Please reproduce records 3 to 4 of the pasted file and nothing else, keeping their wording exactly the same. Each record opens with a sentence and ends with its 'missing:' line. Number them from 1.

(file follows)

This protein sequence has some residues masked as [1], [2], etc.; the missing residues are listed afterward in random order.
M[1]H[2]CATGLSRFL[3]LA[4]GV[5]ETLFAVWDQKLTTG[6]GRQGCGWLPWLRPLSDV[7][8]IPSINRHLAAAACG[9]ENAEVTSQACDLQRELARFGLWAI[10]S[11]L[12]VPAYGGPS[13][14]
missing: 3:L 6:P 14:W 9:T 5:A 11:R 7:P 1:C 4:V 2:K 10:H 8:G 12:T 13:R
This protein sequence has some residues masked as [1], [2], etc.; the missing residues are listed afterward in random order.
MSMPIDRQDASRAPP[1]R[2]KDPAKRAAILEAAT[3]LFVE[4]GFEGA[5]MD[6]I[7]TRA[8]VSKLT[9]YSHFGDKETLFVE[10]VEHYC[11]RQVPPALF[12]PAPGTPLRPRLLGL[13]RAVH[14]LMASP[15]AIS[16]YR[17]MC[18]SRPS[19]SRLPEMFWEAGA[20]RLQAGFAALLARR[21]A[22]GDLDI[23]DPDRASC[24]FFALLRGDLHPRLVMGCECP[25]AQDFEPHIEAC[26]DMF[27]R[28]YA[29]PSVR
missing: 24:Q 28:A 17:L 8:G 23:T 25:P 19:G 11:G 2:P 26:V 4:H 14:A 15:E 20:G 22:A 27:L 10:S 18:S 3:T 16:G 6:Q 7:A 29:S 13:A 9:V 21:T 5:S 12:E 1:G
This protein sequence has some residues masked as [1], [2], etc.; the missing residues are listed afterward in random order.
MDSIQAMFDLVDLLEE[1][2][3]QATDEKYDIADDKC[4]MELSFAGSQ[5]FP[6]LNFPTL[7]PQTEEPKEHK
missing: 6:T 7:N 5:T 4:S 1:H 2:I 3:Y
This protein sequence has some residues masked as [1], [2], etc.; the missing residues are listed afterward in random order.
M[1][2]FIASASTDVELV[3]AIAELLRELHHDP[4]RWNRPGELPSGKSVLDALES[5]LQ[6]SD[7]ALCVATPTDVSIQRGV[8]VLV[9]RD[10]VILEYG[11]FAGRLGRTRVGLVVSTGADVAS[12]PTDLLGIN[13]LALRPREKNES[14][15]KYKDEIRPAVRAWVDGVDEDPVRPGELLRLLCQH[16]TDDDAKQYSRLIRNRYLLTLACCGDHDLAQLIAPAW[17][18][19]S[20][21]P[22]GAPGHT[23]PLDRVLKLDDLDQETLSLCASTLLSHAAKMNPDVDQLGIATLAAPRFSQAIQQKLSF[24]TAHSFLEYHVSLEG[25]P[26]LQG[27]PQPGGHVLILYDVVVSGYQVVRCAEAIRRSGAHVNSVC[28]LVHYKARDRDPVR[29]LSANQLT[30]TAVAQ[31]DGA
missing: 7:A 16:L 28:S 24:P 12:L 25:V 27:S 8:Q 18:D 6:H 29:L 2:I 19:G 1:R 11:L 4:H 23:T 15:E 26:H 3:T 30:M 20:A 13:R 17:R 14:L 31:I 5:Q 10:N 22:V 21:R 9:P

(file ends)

This protein sequence has some residues masked as [1], [2], etc.; the missing residues are listed afterward in random order.
MDSIQAMFDLVDLLEE[1][2][3]QATDEKYDIADDKC[4]MELSFAGSQ[5]FP[6]LNFPTL[7]PQTEEPKEHK
missing: 6:T 7:N 5:T 4:S 1:H 2:I 3:Y
This protein sequence has some residues masked as [1], [2], etc.; the missing residues are listed afterward in random order.
M[1][2]FIASASTDVELV[3]AIAELLRELHHDP[4]RWNRPGELPSGKSVLDALES[5]LQ[6]SD[7]ALCVATPTDVSIQRGV[8]VLV[9]RD[10]VILEYG[11]FAGRLGRTRVGLVVSTGADVAS[12]PTDLLGIN[13]LALRPREKNES[14][15]KYKDEIRPAVRAWVDGVDEDPVRPGELLRLLCQH[16]TDDDAKQYSRLIRNRYLLTLACCGDHDLAQLIAPAW[17][18][19]S[20][21]P[22]GAPGHT[23]PLDRVLKLDDLDQETLSLCASTLLSHAAKMNPDVDQLGIATLAAPRFSQAIQQKLSF[24]TAHSFLEYHVSLEG[25]P[26]LQG[27]PQPGGHVLILYDVVVSGYQVVRCAEAIRRSGAHVNSVC[28]LVHYKARDRDPVR[29]LSANQLT[30]TAVAQ[31]DGA
missing: 7:A 16:L 28:S 24:P 12:L 25:V 27:S 8:Q 18:D 6:H 29:L 2:I 19:G 1:R 11:L 4:H 23:T 15:E 26:H 3:T 30:M 20:A 13:R 17:R 14:L 31:I 5:Q 10:N 22:V 21:R 9:P